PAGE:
NepRWA’s latest project takes our regional approach to new heights, by bringing together NepRWA, the Charles River Watershed Association, the Dedham-Westwood Water District, as well as the Towns of Canton, Dedham, Stoughton and Westwood, along with hydrologists and engineers from the the Horsley Witten Group.
The new effort takes a multi-faceted approach to restoring more natural river flows in the two watersheds and is funded by a grant from the MassDEP Water Management Act Grant Program. The joint project has three major elements described below.
Information Is Power: Deploying the DropCountr App
The Dedham-Westwood Water District is taking an innovative water conservation effort. With leadership from the Charles River Watershed Association and assistance from NepRWA, the District will roll out the DropCountr App for its customers.
With a click of the app, the District’s customers will be able to get up to the minute alerts on their water usage, as well as individualized recommendations on how to save based on their personal usage patterns. Look for more information soon as the system is set up and an intensive outreach campaign begins to roll out in a few weeks.
Using Science to Reduce Impacts and Save Money
NepRWA will also be working with Canton, the Dedham-Westwood Water District, and Stoughton, to continue to refine a groundwater model that allows for site specific evaluation of impacts of municipal water withdrawals on local waterways. The goal is to use the model to evaluate a variety of strategies such as using different water sources at different times of year, to come up with a set of recommendations on how to maximize protection of the river while minimizing costs for communities.
Runoff as a Resource to Restore Groundwater Recharge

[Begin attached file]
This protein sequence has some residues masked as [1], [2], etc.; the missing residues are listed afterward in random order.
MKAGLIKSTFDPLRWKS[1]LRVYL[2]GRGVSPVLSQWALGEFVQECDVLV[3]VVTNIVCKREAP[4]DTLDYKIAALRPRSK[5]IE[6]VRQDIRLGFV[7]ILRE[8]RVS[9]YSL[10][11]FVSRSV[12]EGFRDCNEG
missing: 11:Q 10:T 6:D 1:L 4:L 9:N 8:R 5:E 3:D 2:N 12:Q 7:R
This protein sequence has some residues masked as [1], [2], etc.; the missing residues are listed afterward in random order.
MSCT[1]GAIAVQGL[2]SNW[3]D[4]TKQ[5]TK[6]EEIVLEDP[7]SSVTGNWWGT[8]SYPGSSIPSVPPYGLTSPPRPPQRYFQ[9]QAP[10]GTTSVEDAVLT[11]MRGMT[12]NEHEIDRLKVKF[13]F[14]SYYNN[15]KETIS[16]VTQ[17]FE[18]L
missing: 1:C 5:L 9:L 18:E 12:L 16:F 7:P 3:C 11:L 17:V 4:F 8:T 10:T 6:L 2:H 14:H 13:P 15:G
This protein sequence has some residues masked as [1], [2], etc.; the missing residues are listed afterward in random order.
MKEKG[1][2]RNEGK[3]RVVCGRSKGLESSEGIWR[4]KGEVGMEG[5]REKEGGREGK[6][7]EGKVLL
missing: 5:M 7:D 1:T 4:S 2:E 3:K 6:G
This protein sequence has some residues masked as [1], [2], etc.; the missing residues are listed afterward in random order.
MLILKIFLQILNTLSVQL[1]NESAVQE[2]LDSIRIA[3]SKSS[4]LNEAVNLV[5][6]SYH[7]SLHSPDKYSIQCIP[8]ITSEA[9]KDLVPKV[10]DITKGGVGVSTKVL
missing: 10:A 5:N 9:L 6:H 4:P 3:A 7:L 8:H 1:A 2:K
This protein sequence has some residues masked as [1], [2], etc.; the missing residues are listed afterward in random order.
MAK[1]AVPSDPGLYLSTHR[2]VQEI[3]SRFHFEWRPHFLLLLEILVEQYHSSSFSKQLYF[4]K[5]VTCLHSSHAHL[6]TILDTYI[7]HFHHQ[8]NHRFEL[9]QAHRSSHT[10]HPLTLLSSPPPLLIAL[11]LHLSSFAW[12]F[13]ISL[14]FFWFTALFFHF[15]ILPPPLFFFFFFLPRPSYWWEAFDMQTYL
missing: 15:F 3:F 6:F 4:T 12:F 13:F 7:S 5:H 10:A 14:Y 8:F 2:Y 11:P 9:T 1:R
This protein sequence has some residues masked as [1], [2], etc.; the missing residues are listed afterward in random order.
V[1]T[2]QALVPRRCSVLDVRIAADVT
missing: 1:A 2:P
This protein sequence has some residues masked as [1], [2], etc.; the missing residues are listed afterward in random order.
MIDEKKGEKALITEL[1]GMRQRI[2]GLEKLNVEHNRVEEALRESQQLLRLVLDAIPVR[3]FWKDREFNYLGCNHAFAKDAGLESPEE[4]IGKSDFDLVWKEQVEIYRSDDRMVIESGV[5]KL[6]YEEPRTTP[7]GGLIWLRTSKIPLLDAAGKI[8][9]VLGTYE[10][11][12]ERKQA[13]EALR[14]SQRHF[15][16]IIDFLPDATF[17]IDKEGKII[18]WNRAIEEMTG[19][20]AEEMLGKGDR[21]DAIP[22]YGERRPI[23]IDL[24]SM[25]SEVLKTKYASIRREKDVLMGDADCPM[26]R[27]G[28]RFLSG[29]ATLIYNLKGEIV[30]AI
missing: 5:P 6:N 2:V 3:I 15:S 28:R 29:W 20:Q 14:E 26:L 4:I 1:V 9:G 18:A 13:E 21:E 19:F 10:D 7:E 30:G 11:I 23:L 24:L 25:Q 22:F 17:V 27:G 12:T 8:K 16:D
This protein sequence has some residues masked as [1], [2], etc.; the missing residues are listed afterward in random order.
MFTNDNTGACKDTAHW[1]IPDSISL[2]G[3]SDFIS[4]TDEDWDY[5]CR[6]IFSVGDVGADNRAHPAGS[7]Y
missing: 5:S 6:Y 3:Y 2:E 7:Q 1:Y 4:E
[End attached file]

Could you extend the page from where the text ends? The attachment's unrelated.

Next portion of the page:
The final piece of the project aims to restore some of the natural rainwater recharge into the ground that was lost when parking lots and roads replaced forests and meadows. It is this recharge of rain into the ground that feed the river and our drinking water supplies in the summer. To fix this problem, we will be designing systems to capture rain runoff at six sites, clean it up, and artificially recharge it back into the ground. We will be preparing designs for two sites each in Dedham, Stoughton and Westwood in partnership with each community’s public works and engineering departments, and will then seek funding through future grants for construction.
It Pays to Be Proactive with Your Water
Proactive regional efforts like these can play a significant role in helping to restore more natural streamflows to the Neponset River. The Neponset faces a large net loss of water especially in the summer months, with some 120,000 people withdrawing some or all of their drinking water from wells that are ultimately connected to the river, and very little of that water ever being returned to the river and watershed.
The project will also benefit water users in the participating town by helping to make local drinking water supplies more resilient in the face of droughts, such as the severe one we saw last summer. And finally it will give the participating communities a jump start on meeting water withdrawal permitting requirements under the state’s Water Management Act, which is scheduled to begin re-permitting all water withdrawals in the Neponset Watershed during 2017.
Special thanks to the Dedham-Westwood Water District for serving as the grantee on behalf of all the project partners.
Executive Director, Ian Cooke, Feb. 2017